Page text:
It is an interesting fact that the instrumentation for the overture In Autumn, Op. 11 (1866), was rewritten in 1887. It was most probably much improved from the draft in 1866 which Niels W. Gade referred to as “some trash”. The song, Autumn Storm, (Richardt) formed the musical material for this early composition. The words depict the autumn as a time of destructive death and decay, but also of harvesting and cyclical coherence. The coda is a Norwegian bacchanalian festivity, with a melody sent to Grieg by his brother. He believed it to be a harvest ballad, in which the farmers celebrate the harvest.


As a young composer and before really formulating his aesthetic, Grieg seems consciously or unconsciously to allow the forces of nature into his work. He was often known to make statements on academia: “How I detest this Conservatory in Leipzig”. The overture has a prologue and coda, main theme and secondary theme in the formally correct keys, connecting transitionary sections and an imaginative development section. Formally, all elements are in place. The music rushes frantically forwards, however, with an unending onslaught of ideas. This has inspired and aroused the enthusiasm of musicians and audiences, but also provoked confusion and criticism. In Grieg’s own words: “The peculiar in life was what made me wild and mad … dwarf power and untamed wildness … audacious and bizarre fantasy”.


The frequently performed, recorded and discussed Piano Concerto in A minor, Op. 16 (1868), most definitely also has this element of wildness. The overwhelming opening kettledrum roll followed by the cascading chimes on the piano can be associated with the myths of creation, or the big bang. Here is the young, newly wed artist with the world at his feet, but most of all Grieg sways us with inspired melody and inventive nature lyrics. The entire piano part is musically motivated, including the virtuoso element, and we begin to see a greater embodiment of folk-music. The main theme of the last movement is in the style of a Halling dance, where Grieg has rewritten the fifths, dissonances and echoing overtones from the resonant strings of the Hardanger fiddle.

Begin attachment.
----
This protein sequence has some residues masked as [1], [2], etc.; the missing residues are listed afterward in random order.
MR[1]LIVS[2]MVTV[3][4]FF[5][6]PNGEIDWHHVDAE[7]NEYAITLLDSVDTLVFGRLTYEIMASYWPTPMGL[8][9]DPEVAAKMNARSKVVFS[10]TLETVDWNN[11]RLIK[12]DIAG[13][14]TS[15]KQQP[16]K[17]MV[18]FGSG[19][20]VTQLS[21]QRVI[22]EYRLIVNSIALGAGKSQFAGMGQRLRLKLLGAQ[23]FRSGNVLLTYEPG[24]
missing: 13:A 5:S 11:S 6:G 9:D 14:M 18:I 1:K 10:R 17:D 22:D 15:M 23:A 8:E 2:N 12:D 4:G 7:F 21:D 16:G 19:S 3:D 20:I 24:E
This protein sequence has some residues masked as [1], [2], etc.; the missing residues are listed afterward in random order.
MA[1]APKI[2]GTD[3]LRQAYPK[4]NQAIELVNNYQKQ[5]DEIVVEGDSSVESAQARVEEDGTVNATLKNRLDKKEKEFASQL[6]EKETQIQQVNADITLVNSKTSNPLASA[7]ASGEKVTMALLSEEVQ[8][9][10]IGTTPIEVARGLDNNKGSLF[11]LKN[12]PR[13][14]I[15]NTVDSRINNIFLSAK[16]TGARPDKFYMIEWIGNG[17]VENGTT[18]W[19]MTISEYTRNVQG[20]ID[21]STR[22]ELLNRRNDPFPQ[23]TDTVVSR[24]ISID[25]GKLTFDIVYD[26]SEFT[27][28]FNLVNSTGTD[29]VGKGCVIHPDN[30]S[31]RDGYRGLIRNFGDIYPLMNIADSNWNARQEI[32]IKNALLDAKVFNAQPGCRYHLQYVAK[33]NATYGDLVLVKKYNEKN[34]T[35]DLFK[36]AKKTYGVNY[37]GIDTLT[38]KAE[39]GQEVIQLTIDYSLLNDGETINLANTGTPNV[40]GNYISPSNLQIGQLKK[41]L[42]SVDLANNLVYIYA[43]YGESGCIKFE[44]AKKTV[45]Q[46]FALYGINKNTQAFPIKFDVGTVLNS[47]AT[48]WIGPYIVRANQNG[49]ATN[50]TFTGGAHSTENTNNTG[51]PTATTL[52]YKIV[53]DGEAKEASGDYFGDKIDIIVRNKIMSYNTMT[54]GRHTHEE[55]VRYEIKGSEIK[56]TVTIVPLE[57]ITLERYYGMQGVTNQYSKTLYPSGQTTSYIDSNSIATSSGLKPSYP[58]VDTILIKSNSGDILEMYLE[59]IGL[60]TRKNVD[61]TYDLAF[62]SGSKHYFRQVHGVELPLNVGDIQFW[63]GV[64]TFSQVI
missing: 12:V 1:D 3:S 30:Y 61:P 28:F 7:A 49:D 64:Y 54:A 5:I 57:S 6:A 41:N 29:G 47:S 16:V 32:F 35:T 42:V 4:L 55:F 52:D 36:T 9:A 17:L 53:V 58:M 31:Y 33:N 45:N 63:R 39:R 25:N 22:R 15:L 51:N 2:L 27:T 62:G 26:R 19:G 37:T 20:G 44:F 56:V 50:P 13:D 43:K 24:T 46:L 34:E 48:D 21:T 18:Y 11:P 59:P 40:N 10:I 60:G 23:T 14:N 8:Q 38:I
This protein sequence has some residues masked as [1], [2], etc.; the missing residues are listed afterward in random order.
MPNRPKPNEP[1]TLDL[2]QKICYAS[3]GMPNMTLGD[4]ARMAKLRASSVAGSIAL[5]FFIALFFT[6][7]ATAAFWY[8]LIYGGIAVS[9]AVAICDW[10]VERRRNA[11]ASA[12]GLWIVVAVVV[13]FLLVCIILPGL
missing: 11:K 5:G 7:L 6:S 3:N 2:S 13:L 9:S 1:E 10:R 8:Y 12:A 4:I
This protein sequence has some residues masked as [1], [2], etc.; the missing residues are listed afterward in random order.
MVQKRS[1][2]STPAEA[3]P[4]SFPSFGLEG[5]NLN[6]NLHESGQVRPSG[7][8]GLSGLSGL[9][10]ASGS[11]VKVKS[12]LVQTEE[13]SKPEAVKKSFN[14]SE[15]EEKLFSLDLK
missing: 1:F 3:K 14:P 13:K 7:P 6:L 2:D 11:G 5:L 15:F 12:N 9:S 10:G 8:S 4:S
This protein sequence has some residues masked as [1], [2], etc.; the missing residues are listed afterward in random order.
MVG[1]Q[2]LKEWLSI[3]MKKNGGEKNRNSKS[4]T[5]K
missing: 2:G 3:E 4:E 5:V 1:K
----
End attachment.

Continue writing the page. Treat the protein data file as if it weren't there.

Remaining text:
Grieg had great respect for Johan Svendsen’s Norwegian Rhapsodies from the 1870s, where folk-melodies have been orchestrated for symphonic concert performances. Grieg completed his Symphonic Dances, Op. 64, in 1898, and Svendsen himself conducted the first performance. Grieg was highly appreciative of this well-orchestrated composition. The title denotes that the dances are irrevocably joined, as in a symphony. Each dance has the tripartite form of ABA, with direct use of Lindeman’s collection of Norwegian folk-melodies, initially Halling from Valdres, followed by a slower Halling dance, Hestebytaren as the andante movement. Then there is the scherzo movement with Springar from Åmot (in triple metre), and finally an extensive finale. Here, part B is based on a Brurelåt, a bridal melody, while part A takes a song: “Did you see my wife, up on the mountain, on the mountain? Black hat, red skirt and one leg longer than the other”. This type of folk humour is reminiscent of Hans E. Kinck’s burlesque short stories.


The tension between the Dionysian and the Apollonian examined by Nietzsche in his The Birth of Tragedy may shed some light on Grieg’s character. He lived at a continuously fluctuating and fertile meeting-point between nature and culture, periphery and centre, popular nationalism and intellectual internationalism. If we read his letters, however, we see that this dichotomy was also difficult for Grieg; when at home he longed to travel, when travelling he longed for home. And he struggled with form, with inspiration and with finding his identity.


Tchaikovsky wrote the following in his Autobiographical Description of a Trip Abroad in 1888 after meeting Grieg:


“It is possible that Grieg’s genius is considerably less than Brahms’ … In return, he is closer to us, he is more understandable for us, more kindred, precisely because he is deeply human. When we listen to Grieg, we instinctively recognise that this music has been written by a person driven by an irresistible pull, by using music, to express a deeply poetical flow from nature of emotions and moods … how unfalteringly stimulating, new, original!”


The Dionysus in Grieg takes the form of a directly observed feeling for nature, where nature is purely nature, both the destructive storm and the life-giving idyll. As we listen, we can judge for ourselves whether Grieg succeeded in, as it were, painting Norwegian nature. With his focus on dance rhythms and folk-music, Grieg depicted the values of human fellowship. I believe he makes a significant statement about himself with the following words: “When alone, one cannot enjoy nature past a certain dimension without melancholy knocking at your door, but in fellowship with a friend, it is infinite, without limits”. Grieg’s music still forms close ties with and between listeners, regardless of nationality.


Bjarte Engeset

English translation: Susan Askvik